Stieg Larsson was born in 1954, was a journalist and an expert on anti-democratic and far-right organisations. He died suddenly in November 2004, shortly after delivering the manuscripts for three crime novels - known together as the Millennium Trilogy - to a Swedish publisher. "The Girl Kicked the Hornets' Nest" is the third part of this trilogy.
The book begins where "The Girl Who Played With Fire" finished. Salander - who, amazingly, is still alive - is on her way to hospital to deal with the bullet in her head. She's very lucky to be operated on by Doctor Anders Jonasson : despite recognising Salander from all the press coverage, he'd go through Hell and high water to save a patient. The operation is tricky, though there's no major brain damage -the bone fragments near the entry wound are, apparently, a little more dangerous than the bullet itself. (These fragments are embedded in an area of the brain normally associated with mathematical ability. As it happens, the only long-term damage seems to be that Salander can't remember her proof for Fermat's Third Theorem). As time goes on - proves he's even willing to bend the rules a little to help a patient out. (Salander comes to view him as an ally - a rare honour).
Unfortunately, things aren't going so well at the scene of the crime. Thanks to the police officer in charge, Inspector Paulsson, Blomkvist has been handcuffed, Niedermann has been untied and - bizarrely - the logs in the woodshed are being counted. As it turns out, Paulsson shouldn't even have been left in charge of a donut, let alone a crime scene. Someone had forgotten to mention he was medically unfit for duty and his medication left him with no idea what he was doing. To make things even worse, only one of the cops he sent to untie Niedermann survived - and the second only barely made it. Niedermann, unsurprisingly, quickly made tracks. (What did surprise me, however, is that he only plays a very minor role in this book).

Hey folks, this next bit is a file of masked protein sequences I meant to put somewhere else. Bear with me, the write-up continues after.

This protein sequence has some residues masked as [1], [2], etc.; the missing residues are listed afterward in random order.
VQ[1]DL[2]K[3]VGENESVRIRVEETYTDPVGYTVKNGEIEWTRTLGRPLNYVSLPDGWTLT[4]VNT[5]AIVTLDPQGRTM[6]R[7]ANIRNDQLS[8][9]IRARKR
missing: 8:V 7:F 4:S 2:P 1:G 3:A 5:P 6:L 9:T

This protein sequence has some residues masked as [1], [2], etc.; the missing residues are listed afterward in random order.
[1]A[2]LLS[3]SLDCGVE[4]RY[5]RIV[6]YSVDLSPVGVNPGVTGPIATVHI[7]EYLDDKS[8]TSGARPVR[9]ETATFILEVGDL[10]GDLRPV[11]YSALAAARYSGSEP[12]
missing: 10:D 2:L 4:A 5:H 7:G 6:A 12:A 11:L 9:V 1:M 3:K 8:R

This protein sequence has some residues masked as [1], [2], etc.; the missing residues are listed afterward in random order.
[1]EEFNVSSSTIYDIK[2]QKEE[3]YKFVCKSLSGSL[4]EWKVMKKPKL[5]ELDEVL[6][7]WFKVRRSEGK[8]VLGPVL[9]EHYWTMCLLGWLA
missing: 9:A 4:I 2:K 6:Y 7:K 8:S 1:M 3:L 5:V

The dust, eventually, settles; Blomkvist is released and Salander comes through her operation - though she will spend some time in hospital recovering. It's clear she's innocent of the three murders she'd been connected to in "The Girl Who Played With Fire", but she's not out of the woods yet. With Zala hospitalised and Niedermann missing, the main threat, however, now comes "The Section" - a top-secret grouping within the Security Police. They had been responsible for handling Zala since his defection and a great deal of what they'd done had been both totally illegal and wholly immoral. Nevertheless, to ensure the Section's continued existence, everything regarding Zala will have to be kept away from the courts and out of the public eye. While the Section aren't alone in wanting Salander "dealt with", they're apparently unaware of how many people willing to fight her corner.
"The Girl Who Kicked the Hornets' Nest" is a huge book - but so enjoyable that I finished it more quickly than some other shorter books. The only thing about the book I couldn't really take seriously was Blomkvist's apparently limitless appeal to women. (The romance he kicks off in this book...well, not only did it seem to be a case of opposites attracting, but his dribbling infatuation seemed very much at odds with the Blomkvist we'd come to know from the previous books). Still, everything about the case was tied up very nicely come the end of the book and I was genuinely sorry to have finished it. It was also a little frustrating to learn that Larsson had another seven books planned - I can't help but wonder what we'd have learned about the characters if he'd survived.
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